DSLR Focus on Steadicam/Glidecam during Weddings at DVinfo.net

Go Back   DV Info Net > Special Interest Areas > Wedding / Event Videography Techniques

Wedding / Event Videography Techniques
Shooting non-repeatable events: weddings, recitals, plays, performances...


Reply
 
Thread Tools Search this Thread
Old November 9th, 2009, 10:31 PM   #1
Major Player
 
Join Date: Aug 2009
Location: Nashville, TN
Posts: 253
DSLR Focus on Steadicam/Glidecam during Weddings

The biggest issue I have with using my 7D for weddings is focus. Every time I have shot during daylight (no accessories, just the 7D body and lens) I have gotten back to the edit and found that my focus was off by a couple of feet - and a little out-of-focus is just as bad as completely out. Overall I'd say at least a third of my footage with the 7D alone has focus issues. With handheld shooting the Z-finder seems to be the popular solution, and I know that getting one would help. But for Steadicam/Glidecam use, the Z-finder is impossible.

I'm wondering how people who are using DSLRs with steadicams/glidecams are able to get good focus, especially when moving around? What are you using to monitor? How are you avoiding these focus issues? I mean, with a prime lens and a large aperture setting it is going to be extremely sensitive and hard to control. Do you just avoid this by using small aperture settings so that most everything is in focus when using the steadicam?

The HD monitoring on the 7D is better, from what I understand, than the 5D - so HD monitoring is possible - is that the best comprehensive approach?

Overall, can anyone doing steadicam/glidecam work with the 7D, 5D, or Panasonic share their focusing experiences/tips? Thanks so much!!
Bill Vincent is offline   Reply With Quote
Old November 9th, 2009, 11:30 PM   #2
Wrangler
 
Join Date: Jan 2002
Location: Los Angeles, CA
Posts: 6,781
This is, as we say, a sticky wicket.

The 7D has roughly the same image size as 35mm cine. For 30+ years, it has been a given that to do Steadicam on a 35mm project, you have to have an assistant pulling focus with a remote system. Even though the Canon DSLR's are far less expensive than 35mm cine shooting, the rules of optics still apply, and focusing is just as critical as it ever was. This applies not only to Steadicam, but to any kind of shooting as well.

How to get around this? By shooting your Steadicam shots as wide as possible, and with as deep a stop as possible (i.e. stopped down). Maximizing your depth of field is your best weapon, as well as keeping a consistent distance to the subject. Ironically, the only way to ensure that you are achieving critical focus in a spontaneous environment (such as event or wedding photography) will be to expand the depth of field, which seems odd because that's why everyone is shooting with these cameras to begin with.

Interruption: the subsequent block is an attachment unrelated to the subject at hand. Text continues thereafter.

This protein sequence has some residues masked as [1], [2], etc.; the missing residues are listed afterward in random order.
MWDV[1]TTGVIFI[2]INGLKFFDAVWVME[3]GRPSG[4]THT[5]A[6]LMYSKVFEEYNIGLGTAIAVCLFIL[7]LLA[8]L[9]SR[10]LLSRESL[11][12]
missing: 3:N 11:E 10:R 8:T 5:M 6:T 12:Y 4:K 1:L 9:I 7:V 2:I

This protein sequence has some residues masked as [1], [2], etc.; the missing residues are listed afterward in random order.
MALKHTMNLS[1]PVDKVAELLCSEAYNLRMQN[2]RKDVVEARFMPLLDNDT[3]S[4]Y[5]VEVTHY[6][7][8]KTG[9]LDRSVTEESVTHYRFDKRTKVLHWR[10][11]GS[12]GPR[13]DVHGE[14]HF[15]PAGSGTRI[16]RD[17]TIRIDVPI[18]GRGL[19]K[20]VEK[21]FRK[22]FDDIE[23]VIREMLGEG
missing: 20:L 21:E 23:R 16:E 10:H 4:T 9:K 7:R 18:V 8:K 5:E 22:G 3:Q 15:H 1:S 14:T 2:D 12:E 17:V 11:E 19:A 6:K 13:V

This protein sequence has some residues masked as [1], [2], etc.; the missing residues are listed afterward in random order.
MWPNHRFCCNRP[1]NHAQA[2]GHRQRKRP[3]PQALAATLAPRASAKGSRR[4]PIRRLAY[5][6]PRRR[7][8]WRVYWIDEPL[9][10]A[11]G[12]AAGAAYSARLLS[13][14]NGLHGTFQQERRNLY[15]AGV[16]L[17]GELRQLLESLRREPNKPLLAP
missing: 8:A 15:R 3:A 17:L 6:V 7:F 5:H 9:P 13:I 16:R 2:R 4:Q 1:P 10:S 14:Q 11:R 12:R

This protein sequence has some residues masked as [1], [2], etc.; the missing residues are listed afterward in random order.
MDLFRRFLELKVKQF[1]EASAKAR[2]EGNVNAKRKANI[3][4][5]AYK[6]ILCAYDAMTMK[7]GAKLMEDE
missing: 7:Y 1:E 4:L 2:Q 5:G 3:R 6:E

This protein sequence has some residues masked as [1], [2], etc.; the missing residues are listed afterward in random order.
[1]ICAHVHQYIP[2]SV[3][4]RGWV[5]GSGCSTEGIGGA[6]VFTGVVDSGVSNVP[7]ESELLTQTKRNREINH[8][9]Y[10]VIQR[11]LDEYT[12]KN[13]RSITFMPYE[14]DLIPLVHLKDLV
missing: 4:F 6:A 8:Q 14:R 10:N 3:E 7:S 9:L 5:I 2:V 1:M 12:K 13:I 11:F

There are going to be plenty of folks who disagree (perhaps violently) with this. There is even a burgeoning aesthetic developing where it's considered OK to have out-of-focus shots (or "hunting" focus shots), spurred by the fact that technology has made large-format chips available and affordable without any accompanying advance in the art and science of focus pulling--thus the vast majority are turning in soft shots left and right. While this may be considered cool or trendy for a music video or indie film, it's likely that your clients will be less than thrilled with this result.

There is a low-cost remote focus system on the horizon which will make the required technology available to the masses. However, you will still need a dedicated person to pull focus, and the skill is not an easy one--and whether you are able to afford to have such a person onboard is a whole other question.

Perhaps within the next few years there will be a technological solution to this issue (the next generation RED cameras have hinted at a "tap to focus" touchscreen system; it will be interesting to see how it works). For now, as I said, shoot wide and deep. At least you have a better chance of maintaining focus with the 7D over the 5D...!
__________________
Charles Papert
www.charlespapert.com
Charles Papert is offline   Reply With Quote
Old November 10th, 2009, 01:04 AM   #3
Trustee
 
Join Date: Mar 2006
Location: Vancouver Island, Canada
Posts: 1,200
Bill,